DEMOSCOPE Bureau of Public Opinion Express Monitoring conducted a survey of citizens on the topic of The Russian Invasion of Ukraine.
By a certain method of representative sampling, respondents from all regions of Kazakhstan of different ages and gender were asked to answer sensitive questions about current events and indicate their vision the development vector of Kazakhstan. 1,100 citizens agreed to participate in the survey: 77% of them preferred to answer in Russian, 23% – in Kazakh. The language of the survey does not indicate the ethnicity or primary-speaking language of the respondent. Accordingly, the terms a “Kazakh-speaking” or “Russian-speaking” respondent are used conditionally in the study, denoting only the language in which the survey was conducted. Most of the respondents (47%) are in the age range of 25 to 44.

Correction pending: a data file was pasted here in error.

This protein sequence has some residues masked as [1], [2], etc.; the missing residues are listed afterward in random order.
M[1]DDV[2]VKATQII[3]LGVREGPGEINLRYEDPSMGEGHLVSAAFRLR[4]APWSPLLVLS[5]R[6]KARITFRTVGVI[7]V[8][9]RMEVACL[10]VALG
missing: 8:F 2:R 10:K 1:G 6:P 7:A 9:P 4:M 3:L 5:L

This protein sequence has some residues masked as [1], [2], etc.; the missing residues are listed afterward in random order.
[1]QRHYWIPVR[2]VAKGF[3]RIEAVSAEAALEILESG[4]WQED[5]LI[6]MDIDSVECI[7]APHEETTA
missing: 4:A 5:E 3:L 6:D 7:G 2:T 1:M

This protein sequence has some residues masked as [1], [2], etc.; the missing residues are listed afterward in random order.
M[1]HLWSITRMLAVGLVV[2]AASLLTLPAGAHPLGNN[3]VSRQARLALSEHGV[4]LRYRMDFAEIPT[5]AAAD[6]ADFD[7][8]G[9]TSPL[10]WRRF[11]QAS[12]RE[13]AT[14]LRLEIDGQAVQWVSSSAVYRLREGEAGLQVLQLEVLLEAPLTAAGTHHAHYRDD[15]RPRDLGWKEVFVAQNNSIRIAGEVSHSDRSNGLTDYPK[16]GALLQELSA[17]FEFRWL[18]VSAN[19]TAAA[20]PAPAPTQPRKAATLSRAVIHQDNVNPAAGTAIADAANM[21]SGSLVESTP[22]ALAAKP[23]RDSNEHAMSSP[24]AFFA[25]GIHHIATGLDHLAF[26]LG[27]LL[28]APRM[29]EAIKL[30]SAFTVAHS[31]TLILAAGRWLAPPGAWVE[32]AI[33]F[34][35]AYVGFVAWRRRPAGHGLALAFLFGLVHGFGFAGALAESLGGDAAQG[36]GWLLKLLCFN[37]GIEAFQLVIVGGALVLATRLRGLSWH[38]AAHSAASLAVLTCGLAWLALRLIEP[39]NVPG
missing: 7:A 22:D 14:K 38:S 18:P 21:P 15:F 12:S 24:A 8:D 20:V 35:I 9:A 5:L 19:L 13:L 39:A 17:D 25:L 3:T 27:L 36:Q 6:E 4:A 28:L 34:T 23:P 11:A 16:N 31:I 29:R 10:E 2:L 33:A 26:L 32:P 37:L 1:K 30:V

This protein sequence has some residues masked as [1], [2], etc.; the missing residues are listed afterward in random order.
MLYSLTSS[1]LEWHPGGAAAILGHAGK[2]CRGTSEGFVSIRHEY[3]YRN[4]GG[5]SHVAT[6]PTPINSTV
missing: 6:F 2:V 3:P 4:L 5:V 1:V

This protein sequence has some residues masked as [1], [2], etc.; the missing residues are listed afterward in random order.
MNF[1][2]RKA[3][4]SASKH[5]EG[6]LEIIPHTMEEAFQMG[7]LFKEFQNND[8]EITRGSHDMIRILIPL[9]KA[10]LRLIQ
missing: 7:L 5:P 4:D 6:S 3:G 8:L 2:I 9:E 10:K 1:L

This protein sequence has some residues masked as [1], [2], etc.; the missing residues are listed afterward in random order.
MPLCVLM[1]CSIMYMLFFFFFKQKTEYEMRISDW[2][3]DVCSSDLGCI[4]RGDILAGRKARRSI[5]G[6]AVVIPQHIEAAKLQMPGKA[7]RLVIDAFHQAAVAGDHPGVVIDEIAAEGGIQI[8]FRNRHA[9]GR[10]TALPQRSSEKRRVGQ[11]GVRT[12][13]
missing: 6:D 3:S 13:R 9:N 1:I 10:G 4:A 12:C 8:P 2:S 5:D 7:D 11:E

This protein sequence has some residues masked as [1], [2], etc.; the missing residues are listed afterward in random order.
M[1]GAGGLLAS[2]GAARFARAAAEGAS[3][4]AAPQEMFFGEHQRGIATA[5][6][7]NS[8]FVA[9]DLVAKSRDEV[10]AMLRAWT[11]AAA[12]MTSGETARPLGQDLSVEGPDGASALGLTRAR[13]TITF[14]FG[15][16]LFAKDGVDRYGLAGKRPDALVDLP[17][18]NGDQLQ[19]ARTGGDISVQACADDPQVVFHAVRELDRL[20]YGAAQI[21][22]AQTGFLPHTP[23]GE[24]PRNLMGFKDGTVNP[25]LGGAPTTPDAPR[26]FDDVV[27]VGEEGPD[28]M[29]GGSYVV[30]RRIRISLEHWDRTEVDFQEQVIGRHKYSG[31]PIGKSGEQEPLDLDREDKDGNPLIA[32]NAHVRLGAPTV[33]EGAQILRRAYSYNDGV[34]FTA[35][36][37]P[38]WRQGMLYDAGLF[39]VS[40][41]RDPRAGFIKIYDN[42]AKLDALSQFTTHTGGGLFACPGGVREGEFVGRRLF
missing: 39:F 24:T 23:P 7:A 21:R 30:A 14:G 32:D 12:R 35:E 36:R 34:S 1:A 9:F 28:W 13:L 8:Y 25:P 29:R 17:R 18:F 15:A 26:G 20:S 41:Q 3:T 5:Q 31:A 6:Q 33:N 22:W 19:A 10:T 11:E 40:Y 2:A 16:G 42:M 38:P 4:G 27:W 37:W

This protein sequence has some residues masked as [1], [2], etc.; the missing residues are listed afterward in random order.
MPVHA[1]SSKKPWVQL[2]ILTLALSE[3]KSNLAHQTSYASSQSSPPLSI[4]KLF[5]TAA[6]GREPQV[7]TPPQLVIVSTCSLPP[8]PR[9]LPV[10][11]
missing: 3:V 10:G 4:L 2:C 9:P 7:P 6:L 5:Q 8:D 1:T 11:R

According to the results of the study, there is no dominant opinion among the respondents regarding the definition of conflict. 36% of respondents are convinced that a “Russian military operation against the Nazis” is currently underway in Ukraine. 26% believe that there is “a war between Russia and Ukraine to prevent the deployment of NATO troops there.” 13% perceive it as “a war between Russia and Ukraine with view to its further annexation.”
It is noteworthy that the language of the response significantly affects the perception of the conflict. The marker “military operation” was preferred by 39% of Russian-speaking respondents and 27% of Kazakh-speaking ones.